Thirty-four seconds later, Benson was kicked out of the game for contact to the head of Meyer for an open-ice hit.
And Melnick took it from there.
An offensive-zone pass by Kiefer Sherwood hit a St. Cloud State skate and came back to Sherwood, who threaded a pass through traffic to a wide-open Melnick at the side of the net, and Melnick hammered it home to tie the score on a 6-on-4 with 56 seconds left in regulation.
At the 1:23 mark of overtime, Louis put a close-range shot on net, and the rebound popped out to Melnick, who made a quick toe drag before whipping the puck into the cage to win it.
It was the third straight win for Miami (6-8-5) following an 0-7-3 stretch, and the RedHawks are now unbeaten in their last four – their longest such span since last January.
They have gone to overtime in eight of their 19 contests, winning three and tying the other five.
Since its lowest point, Miami has climbed 11 spots in the PairWise rankings – used to determine NCAA Tournament seeding – to 29th, and while MU remains in seventh place in the NCHC, it is just two points behind Nebraska-Omaha and three back of SCSU with a chance to tie the Huskies with a win on Saturday.
Melnick has five points during his current three-game points streak (4-1-5) and has three multi-point games in his last six.
Louis finished with a goal and an assist, giving him points in four consecutive contests (2-3-5). He moved into solo control of 42nd place on Miami’s all-time points leaderboard with 110, passing former long-time NHLer Brian Savage.
Meyer has the longest points streak on the team at six games, going 3-5-8 since coming back from an illness. He has recorded a helper in four straight.
Ryan Larkin stopped 29 shots to earn the win for Miami.
These teams wrap up their weekend series at 7:05 p.m. on Saturday.
OXFORD, Ohio – It took three late unanswered goals, including an overtime winner by Josh Melnick, but Miami’s winless streak is finally over.
The RedHawks rallied from a two-goal deficit in the third period and ultimately topped Colorado College, 3-2 in the extra session at Cady Arena on Saturday.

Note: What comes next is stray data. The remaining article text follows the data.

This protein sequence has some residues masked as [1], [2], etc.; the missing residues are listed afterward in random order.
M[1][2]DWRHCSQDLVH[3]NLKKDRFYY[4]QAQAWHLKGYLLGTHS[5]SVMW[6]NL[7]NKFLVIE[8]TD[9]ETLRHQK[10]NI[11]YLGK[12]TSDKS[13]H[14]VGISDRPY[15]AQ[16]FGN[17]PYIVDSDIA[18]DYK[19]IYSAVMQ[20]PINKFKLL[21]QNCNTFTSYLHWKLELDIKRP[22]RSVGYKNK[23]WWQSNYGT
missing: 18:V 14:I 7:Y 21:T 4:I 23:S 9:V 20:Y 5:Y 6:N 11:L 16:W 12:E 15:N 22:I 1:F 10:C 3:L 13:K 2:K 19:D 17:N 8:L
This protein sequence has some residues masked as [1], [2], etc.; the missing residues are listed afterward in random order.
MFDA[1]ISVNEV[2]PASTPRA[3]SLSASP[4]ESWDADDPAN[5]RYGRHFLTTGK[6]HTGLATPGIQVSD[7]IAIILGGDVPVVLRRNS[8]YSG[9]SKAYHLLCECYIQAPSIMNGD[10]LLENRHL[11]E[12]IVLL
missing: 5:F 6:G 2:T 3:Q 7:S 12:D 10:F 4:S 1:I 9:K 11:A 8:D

That snapped a string of 10 straight games without a win for Miami, its longest such span since 1991. It was also the RedHawks’ first NCHC victory of the season.
The Tigers (3-12-1) took the lead 4:47 into the game when Alex Berardinelli went in on a breakaway and beat Miami goalie Chase Munroe.
Midway through the second period, Nick Halloran and Berardinelli had a 2-on-0, and Berardinelli was initially denied by Munroe but recovered the puck, skated behind the net and centered to Mason Bergh in the slot for a one-time goal, making it 2-0.
Miami (4-8-5) had been held scoreless for 111 minutes until the 10:02 mark of the third period, when Karch Bachman dumped a self-pass into the corner, skated behind the net and centered to Willie Knierim, who poked it past goalie Alex Leclerc to cut the lead in half.
The RedHawks tied it less than four minutes later. Anthony Louis whipped a wrister on net that was blocked at the top of the crease, and the puck bounced to Josh Melnick. Leclerc made a spectacular toe save to deny Josh Melnick, but the puck slid to the side of the net, where Kiefer Sherwood slammed it home on a delayed penalty.
Ninety-four seconds into overtime, Carson Meyer threw one toward the net, and it hit off Melnick, who batted it into the net on the short side to win it.
Melnick and Sherwood both finished with two points on a goal and an assist apiece. Melnick has five points in his last four games and Sherwood recorded three points on the weekend.
Meyer picked up a helper and owns a team-best four-game point streak. Louis notched his 107th career point and moved into a tie for 44th with Blake Coleman on the RedHawks’ all-time scoring leaderboard.
Goalie Chase Munroe turned 18 shots aside to earn his first collegiate victory.